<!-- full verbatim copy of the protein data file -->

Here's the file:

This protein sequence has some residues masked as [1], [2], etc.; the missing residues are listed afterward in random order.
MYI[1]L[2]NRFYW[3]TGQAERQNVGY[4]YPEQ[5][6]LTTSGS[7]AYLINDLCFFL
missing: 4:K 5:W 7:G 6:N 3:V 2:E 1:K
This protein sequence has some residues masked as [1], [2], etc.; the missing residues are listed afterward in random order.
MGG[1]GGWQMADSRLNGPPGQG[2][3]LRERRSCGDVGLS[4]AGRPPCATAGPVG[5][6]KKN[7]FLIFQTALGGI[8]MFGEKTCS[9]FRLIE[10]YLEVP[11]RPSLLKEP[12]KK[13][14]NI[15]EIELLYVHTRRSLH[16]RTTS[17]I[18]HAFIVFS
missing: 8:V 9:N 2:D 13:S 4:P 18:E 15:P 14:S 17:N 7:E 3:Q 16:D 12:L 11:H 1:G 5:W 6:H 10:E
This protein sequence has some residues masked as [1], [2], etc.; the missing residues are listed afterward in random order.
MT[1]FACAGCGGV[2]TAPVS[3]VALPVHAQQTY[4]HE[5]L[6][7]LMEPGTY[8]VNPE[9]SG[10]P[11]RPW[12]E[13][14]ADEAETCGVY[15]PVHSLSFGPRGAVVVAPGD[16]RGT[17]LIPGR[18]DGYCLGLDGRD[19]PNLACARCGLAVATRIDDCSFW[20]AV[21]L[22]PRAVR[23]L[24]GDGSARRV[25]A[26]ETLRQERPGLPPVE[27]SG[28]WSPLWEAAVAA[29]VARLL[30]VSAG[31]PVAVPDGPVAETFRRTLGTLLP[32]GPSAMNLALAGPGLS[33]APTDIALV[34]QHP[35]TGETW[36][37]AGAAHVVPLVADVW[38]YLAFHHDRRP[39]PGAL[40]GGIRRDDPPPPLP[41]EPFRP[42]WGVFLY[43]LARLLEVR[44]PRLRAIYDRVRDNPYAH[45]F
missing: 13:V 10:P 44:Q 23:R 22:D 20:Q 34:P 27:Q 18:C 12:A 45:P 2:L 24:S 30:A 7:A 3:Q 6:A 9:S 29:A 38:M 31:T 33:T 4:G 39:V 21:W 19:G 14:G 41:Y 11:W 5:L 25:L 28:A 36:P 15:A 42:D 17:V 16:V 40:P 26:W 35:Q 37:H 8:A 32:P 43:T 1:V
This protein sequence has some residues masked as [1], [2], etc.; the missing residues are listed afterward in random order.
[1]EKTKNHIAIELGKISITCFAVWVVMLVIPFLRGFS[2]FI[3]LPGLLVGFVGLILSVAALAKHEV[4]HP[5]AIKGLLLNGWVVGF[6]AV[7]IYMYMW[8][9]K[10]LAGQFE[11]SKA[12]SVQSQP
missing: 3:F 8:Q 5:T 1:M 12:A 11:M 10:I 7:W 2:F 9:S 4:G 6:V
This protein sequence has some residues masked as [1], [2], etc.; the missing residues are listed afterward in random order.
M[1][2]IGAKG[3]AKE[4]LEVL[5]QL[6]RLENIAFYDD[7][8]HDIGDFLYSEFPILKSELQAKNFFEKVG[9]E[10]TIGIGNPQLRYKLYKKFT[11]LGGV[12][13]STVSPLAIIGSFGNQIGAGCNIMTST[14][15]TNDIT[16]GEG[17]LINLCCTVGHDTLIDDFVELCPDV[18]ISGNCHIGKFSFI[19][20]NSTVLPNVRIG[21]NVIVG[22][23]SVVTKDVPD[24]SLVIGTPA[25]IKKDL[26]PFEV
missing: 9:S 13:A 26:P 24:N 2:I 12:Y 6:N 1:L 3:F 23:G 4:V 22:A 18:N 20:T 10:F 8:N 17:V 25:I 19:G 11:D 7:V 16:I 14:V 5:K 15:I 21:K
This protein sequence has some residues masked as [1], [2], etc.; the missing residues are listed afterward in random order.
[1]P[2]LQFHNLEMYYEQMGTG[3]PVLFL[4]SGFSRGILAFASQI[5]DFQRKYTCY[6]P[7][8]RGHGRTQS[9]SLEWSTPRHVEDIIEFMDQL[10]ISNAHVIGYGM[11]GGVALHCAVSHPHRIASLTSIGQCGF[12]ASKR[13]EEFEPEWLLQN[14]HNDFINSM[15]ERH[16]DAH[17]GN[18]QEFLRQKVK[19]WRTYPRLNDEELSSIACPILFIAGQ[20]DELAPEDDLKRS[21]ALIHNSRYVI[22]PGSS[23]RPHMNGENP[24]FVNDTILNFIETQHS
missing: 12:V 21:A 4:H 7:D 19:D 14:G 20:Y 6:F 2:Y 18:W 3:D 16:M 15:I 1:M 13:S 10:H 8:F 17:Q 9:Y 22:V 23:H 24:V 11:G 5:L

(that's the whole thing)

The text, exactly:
This protein sequence has some residues masked as [1], [2], etc.; the missing residues are listed afterward in random order.
MYI[1]L[2]NRFYW[3]TGQAERQNVGY[4]YPEQ[5][6]LTTSGS[7]AYLINDLCFFL
missing: 4:K 5:W 7:G 6:N 3:V 2:E 1:K
This protein sequence has some residues masked as [1], [2], etc.; the missing residues are listed afterward in random order.
MGG[1]GGWQMADSRLNGPPGQG[2][3]LRERRSCGDVGLS[4]AGRPPCATAGPVG[5][6]KKN[7]FLIFQTALGGI[8]MFGEKTCS[9]FRLIE[10]YLEVP[11]RPSLLKEP[12]KK[13][14]NI[15]EIELLYVHTRRSLH[16]RTTS[17]I[18]HAFIVFS
missing: 8:V 9:N 2:D 13:S 4:P 18:E 15:P 14:S 17:N 7:E 3:Q 16:D 12:L 11:H 1:G 5:W 6:H 10:E
This protein sequence has some residues masked as [1], [2], etc.; the missing residues are listed afterward in random order.
MT[1]FACAGCGGV[2]TAPVS[3]VALPVHAQQTY[4]HE[5]L[6][7]LMEPGTY[8]VNPE[9]SG[10]P[11]RPW[12]E[13][14]ADEAETCGVY[15]PVHSLSFGPRGAVVVAPGD[16]RGT[17]LIPGR[18]DGYCLGLDGRD[19]PNLACARCGLAVATRIDDCSFW[20]AV[21]L[22]PRAVR[23]L[24]GDGSARRV[25]A[26]ETLRQERPGLPPVE[27]SG[28]WSPLWEAAVAA[29]VARLL[30]VSAG[31]PVAVPDGPVAETFRRTLGTLLP[32]GPSAMNLALAGPGLS[33]APTDIALV[34]QHP[35]TGETW[36][37]AGAAHVVPLVADVW[38]YLAFHHDRRP[39]PGAL[40]GGIRRDDPPPPLP[41]EPFRP[42]WGVFLY[43]LARLLEVR[44]PRLRAIYDRVRDNPYAH[45]F
missing: 13:V 10:P 44:Q 23:R 22:D 20:Q 34:P 27:Q 18:C 12:A 45:P 2:L 24:S 30:A 7:A 3:Q 6:A 9:S 29:A 38:M 31:T 33:T 4:G 39:V 21:W 19:G 14:G 41:Y 11:W 5:L 25:L 28:A 36:P 15:A 42:D 17:V 16:V 40:P 26:W 35:Q 37:H 8:A 32:P 43:T 1:V
This protein sequence has some residues masked as [1], [2], etc.; the missing residues are listed afterward in random order.
[1]EKTKNHIAIELGKISITCFAVWVVMLVIPFLRGFS[2]FI[3]LPGLLVGFVGLILSVAALAKHEV[4]HP[5]AIKGLLLNGWVVGF[6]AV[7]IYMYMW[8][9]K[10]LAGQFE[11]SKA[12]SVQSQP
missing: 3:F 8:Q 5:T 1:M 12:A 11:M 10:I 7:W 2:F 9:S 4:G 6:V
This protein sequence has some residues masked as [1], [2], etc.; the missing residues are listed afterward in random order.
M[1][2]IGAKG[3]AKE[4]LEVL[5]QL[6]RLENIAFYDD[7][8]HDIGDFLYSEFPILKSELQAKNFFEKVG[9]E[10]TIGIGNPQLRYKLYKKFT[11]LGGV[12][13]STVSPLAIIGSFGNQIGAGCNIMTST[14][15]TNDIT[16]GEG[17]LINLCCTVGHDTLIDDFVELCPDV[18]ISGNCHIGKFSFI[19][20]NSTVLPNVRIG[21]NVIVG[22][23]SVVTKDVPD[24]SLVIGTPA[25]IKKDL[26]PFEV
missing: 9:S 13:A 26:P 24:N 2:I 12:Y 6:N 1:L 3:F 23:G 4:V 22:A 18:N 20:T 10:F 8:N 17:V 25:I 19:G 11:D 7:V 16:I 14:V 5:K 15:I 21:K
This protein sequence has some residues masked as [1], [2], etc.; the missing residues are listed afterward in random order.
[1]P[2]LQFHNLEMYYEQMGTG[3]PVLFL[4]SGFSRGILAFASQI[5]DFQRKYTCY[6]P[7][8]RGHGRTQS[9]SLEWSTPRHVEDIIEFMDQL[10]ISNAHVIGYGM[11]GGVALHCAVSHPHRIASLTSIGQCGF[12]ASKR[13]EEFEPEWLLQN[14]HNDFINSM[15]ERH[16]DAH[17]GN[18]QEFLRQKVK[19]WRTYPRLNDEELSSIACPILFIAGQ[20]DELAPEDDLKRS[21]ALIHNSRYVI[22]PGSS[23]RPHMNGENP[24]FVNDTILNFIETQHS
missing: 12:V 21:A 4:H 7:D 19:D 14:G 20:Y 6:F 2:Y 18:W 3:D 16:M 15:I 1:M 13:S 10:H 8:F 17:Q 9:Y 22:V 23:H 24:V 11:G 5:L